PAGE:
While I peruse this cabin and set up Henry in his new play area for the week, I’m munching a piece of chocolatey sour cream bundt. I know I can’t be the only person who ends up at the kitchen door, scratching my head over what end for the 7/8ths of the tub of sour cream. I would start a business selling the stuff in tablespoon packets, but then that would deprive us all of many cakes that chiefly exist for the purpose of using up the rest of those tubs. I’m a huge fan of chocolate cake where the flavor comes from cocoa rather than molten chocolate – easier to work with, somehow more intense yet lighter in texture, and bursting with a superfood (surely proof of nature’s divinity if nothing else). The cake edges are perfectly chewy, the interior light and soft. We light the wood fire and cut another slice.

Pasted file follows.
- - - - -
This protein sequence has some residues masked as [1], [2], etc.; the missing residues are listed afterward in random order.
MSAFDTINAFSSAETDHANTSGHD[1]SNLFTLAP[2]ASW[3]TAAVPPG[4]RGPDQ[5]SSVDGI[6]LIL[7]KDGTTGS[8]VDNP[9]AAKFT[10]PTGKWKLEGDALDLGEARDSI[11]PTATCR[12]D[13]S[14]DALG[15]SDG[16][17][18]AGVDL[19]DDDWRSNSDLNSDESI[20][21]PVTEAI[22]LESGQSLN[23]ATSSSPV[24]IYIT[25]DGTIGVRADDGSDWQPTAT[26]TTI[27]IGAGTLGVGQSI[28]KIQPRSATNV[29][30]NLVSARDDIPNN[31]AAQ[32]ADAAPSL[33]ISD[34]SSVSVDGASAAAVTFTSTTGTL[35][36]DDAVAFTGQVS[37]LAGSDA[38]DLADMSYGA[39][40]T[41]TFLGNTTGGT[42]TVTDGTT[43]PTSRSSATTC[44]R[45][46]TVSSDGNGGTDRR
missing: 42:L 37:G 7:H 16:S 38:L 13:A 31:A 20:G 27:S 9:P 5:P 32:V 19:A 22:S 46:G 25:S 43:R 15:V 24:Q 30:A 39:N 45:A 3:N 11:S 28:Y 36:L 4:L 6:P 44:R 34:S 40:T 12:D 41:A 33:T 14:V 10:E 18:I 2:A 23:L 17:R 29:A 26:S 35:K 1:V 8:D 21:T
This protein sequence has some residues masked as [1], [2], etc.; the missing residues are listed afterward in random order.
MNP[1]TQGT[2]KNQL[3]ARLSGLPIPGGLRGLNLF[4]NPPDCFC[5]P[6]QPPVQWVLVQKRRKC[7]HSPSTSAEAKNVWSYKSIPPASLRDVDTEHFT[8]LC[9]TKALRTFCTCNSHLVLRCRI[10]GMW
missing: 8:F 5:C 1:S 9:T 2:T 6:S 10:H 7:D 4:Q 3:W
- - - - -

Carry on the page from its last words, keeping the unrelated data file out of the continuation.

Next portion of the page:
Cocoa Sour Cream Bundt Cake
Adapted from Bi-Rite Market’s Eat Good Food
The method for this cake is delightfully simple: no messing with mixers involved. Perfect for a quick bake. Bundts make for excellent party cakes given the size and ease of slicing. I was lazy when making this cake and omitted the icing. I’d be tempted to add a cup of chocolate chips to the batter if I was going this route again, although the plain cake is excellent just as it is. The un-iced cake also keeps well in the freezer: if you do choose to ice it, you’ll need to eat it within a few days.
1 cup/8oz/2 sticks/230g unsalted butter
1/3 cup/1oz/30g cocoa powder
1 tsp salt
1 cup/250ml water
2 cups/9oz/250g all purpose flour
1 3/4 cups/350g sugar
1 1/2 tsp baking soda
2 large eggs
1/2 cup/125ml sour cream
1 tsp vanilla extract
4oz/110g bittersweet chocolate (60-70% cocoa solids)
1 1/2 tbsp. agave nectar or corn syrup (UK folks can sub golden syrup)
1/2 cup/125ml heavy cream
1 1/2 tbsp. sugar
To make the cake:
Preheat the oven to 350F/175C.